WASHINGTON, DC, 10 May 2012 â€“ Got back last night from a weeklong trip to Caracas, Venezuela, teaching and promoting backpack journalism. Funded by the U.S. Department of State, the trip was scheduled to coincide with World Press Freedom Day. (See attached photos.)
Perhaps more than any other visit that I’ve made to Venezuela, I believe this one stands out as the most gratifying on a personal as well as professional level. The trip included presentations, a two-day Backpack Journalism Workshop and a series of interviews with Venezuelan and foreign journalists.
The highlight of the week was the time spent at Andres Bello Catholic University (UCAB), where some 90 students from across the institution attended my Thursday 10 May presentation, “Technology and the New Age of Information.” About 30 of these students attended a two-day Backpack Journalism Workshop. The workshop was a great success, with students arriving early, leaving late and working hard all day in between. All of them finished their projects on time.
It was at UCAB that I was so deeply impressed with the quality and the character of the young generation of Venezuelans. I found their intelligence, their maturity and their optimism to be truly gratifying.
On Monday 7 May at Monteavila University, I repeated the “Technology and the New Age of Information” address to a classroom of about 40 students. Despite the fact that only a handful of those attending the event envisioned a career in the field of communication, most of them seemed compelled by the examples of my work that I presented, and by the idea that technology was democratizing the international dialogue that we refer to as “journalism.”
An afternoon interview with journalists from El Universal provided another opportunity to spread the idea that technology and the Internet are democratizing communication by making the tools of the craft available to vast numbers of ordinary citizens. Curiously, I found myself talking to a team of journalists that included a reporter, a photographer and a videographer — about how multi-media journalists like myself now can work alone. My hope is that they see the power and the promise of the methodology that I presented there. I hope they werenâ€™t offended.
On Tuesday 8 May, I visited the Foreign Press Association at the Reuters news bureau, where a handful of members discussed the challenges facing them in this time of government pressure and deep polarization of Venezuelan society. I advised them to maintain close contact with organizations like the Committee to Protect Journalists (with which I have a good working relationship) and Reporters Without Borders.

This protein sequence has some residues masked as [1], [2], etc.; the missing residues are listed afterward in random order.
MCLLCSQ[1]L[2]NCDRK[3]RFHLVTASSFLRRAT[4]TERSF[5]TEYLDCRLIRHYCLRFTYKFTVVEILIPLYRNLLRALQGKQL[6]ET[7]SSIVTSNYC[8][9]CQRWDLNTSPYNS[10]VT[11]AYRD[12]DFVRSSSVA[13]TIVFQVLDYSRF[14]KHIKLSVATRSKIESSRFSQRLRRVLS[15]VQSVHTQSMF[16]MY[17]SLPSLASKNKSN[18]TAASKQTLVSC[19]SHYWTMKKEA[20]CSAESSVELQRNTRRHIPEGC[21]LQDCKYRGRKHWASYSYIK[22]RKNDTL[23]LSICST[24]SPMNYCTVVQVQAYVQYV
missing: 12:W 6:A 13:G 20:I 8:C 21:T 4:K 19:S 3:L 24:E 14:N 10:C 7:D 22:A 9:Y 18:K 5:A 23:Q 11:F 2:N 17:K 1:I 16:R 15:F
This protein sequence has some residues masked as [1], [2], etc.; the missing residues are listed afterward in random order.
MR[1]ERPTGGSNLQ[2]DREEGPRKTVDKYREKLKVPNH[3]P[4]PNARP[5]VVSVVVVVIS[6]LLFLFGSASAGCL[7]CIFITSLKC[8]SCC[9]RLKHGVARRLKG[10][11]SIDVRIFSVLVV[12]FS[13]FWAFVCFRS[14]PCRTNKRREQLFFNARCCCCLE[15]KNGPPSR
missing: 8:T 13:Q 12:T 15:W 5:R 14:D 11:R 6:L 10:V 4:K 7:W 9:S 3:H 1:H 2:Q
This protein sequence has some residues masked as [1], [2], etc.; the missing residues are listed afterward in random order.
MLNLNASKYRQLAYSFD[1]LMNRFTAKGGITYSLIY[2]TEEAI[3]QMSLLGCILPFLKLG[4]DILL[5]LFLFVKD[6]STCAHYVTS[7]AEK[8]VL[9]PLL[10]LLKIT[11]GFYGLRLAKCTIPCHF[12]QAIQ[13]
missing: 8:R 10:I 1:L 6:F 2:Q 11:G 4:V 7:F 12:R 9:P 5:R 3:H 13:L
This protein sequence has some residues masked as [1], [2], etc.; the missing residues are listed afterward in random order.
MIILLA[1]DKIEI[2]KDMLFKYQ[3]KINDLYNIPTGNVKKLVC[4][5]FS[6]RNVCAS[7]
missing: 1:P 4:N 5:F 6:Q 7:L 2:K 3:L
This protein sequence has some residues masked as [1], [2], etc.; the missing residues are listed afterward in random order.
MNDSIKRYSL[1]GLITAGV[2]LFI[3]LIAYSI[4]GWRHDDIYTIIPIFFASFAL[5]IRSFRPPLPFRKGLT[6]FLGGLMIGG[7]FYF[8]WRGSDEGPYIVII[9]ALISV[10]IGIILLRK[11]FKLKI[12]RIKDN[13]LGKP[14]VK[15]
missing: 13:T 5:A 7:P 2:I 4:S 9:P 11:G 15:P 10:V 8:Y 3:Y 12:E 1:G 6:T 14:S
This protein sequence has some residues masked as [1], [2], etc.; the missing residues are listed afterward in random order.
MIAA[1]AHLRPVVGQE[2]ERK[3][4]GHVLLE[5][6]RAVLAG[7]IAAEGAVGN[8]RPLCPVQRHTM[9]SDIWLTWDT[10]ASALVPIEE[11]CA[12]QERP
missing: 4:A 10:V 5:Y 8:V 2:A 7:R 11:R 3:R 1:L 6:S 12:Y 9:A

At Venevision, I was received by an administration and staff who gave a tour of the facilities and with whom I discussed at length the challenges and the opportunities presented by the revolution in technology that we employ to practice our craft. We discussed the methodology of backpack journalism and how I use it to participate in an increasingly inclusive global conversation. Itâ€™s all part of the broad endeavor to employ journalism to bring about positive, democratic change.
Thanks for following.
Above, I meet with colleagues at the Venezuelan Foreign Press Association, which is housed at the Reuters bureau in Caracas. From left are Jota Rodriguez of the Agencia Photographer Press International; freelance fixer/producer Luisa Berlioz R.; myself; Lisett Gonzalez of Venevision; Andreina Flores of Radio Francia Internacional and RCN Radio Colombia.
Below, I’m interviewed at Venevision. To my left are Eduardo H. Croes of the U.S. embassy; Jose Ramon de la Cotera, vice president of information and opinion at Venevision; and Sol Vargas Arnal, director of Internet content.
Below, the closest I’ll ever get to being an anchor: